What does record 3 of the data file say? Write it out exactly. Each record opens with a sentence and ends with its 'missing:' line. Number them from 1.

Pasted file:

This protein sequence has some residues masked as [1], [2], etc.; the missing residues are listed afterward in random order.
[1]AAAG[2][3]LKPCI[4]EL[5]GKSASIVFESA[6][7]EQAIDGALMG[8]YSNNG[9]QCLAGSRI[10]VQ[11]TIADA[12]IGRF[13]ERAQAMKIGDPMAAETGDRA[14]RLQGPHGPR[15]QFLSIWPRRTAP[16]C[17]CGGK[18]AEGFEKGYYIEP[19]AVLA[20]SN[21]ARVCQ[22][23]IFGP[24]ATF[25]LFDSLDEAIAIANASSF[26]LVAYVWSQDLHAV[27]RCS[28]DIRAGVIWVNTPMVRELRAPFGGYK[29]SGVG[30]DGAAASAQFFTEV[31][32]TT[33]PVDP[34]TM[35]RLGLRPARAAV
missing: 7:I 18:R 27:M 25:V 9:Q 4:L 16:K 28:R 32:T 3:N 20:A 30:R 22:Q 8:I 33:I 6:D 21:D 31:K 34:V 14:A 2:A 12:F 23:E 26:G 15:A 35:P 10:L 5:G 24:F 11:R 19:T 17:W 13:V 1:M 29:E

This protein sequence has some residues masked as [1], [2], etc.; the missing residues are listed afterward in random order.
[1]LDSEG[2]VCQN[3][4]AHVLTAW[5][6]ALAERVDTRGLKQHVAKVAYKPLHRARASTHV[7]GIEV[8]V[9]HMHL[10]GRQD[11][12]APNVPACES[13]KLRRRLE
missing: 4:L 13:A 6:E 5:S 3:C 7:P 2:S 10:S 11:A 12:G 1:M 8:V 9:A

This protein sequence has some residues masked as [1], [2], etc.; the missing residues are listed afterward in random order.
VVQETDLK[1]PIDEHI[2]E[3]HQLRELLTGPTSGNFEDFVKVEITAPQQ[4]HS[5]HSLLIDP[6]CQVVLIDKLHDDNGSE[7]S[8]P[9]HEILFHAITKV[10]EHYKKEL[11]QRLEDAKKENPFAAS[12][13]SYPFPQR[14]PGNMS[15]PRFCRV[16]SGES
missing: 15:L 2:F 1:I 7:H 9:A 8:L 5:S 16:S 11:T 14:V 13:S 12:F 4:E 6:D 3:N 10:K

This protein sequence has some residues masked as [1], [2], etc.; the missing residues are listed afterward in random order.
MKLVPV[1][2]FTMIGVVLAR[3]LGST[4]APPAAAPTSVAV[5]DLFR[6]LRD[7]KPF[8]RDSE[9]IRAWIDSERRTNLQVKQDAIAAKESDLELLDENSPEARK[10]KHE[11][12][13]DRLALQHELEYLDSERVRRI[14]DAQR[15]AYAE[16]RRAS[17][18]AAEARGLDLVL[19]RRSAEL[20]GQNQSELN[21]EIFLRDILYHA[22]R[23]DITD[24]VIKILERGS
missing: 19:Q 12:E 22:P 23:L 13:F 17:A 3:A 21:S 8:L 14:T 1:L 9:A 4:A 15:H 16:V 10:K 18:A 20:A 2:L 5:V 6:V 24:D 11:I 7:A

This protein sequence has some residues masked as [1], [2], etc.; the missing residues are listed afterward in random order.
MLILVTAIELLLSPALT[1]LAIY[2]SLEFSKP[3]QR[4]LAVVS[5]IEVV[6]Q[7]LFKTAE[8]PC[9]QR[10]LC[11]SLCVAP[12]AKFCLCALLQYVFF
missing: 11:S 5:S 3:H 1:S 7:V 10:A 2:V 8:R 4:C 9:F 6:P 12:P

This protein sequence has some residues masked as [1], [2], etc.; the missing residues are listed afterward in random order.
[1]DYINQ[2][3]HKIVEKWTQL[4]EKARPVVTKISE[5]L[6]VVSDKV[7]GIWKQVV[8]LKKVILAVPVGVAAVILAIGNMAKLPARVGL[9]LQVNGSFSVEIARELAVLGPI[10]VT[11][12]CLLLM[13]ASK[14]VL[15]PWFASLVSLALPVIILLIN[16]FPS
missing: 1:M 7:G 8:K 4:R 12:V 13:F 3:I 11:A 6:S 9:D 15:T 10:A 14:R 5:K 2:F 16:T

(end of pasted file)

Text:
This protein sequence has some residues masked as [1], [2], etc.; the missing residues are listed afterward in random order.
VVQETDLK[1]PIDEHI[2]E[3]HQLRELLTGPTSGNFEDFVKVEITAPQQ[4]HS[5]HSLLIDP[6]CQVVLIDKLHDDNGSE[7]S[8]P[9]HEILFHAITKV[10]EHYKKEL[11]QRLEDAKKENPFAAS[12][13]SYPFPQR[14]PGNMS[15]PRFCRV[16]SGES
missing: 15:L 2:F 1:I 7:H 9:A 8:L 5:S 16:S 11:T 14:V 13:S 12:F 4:E 6:D 3:N 10:K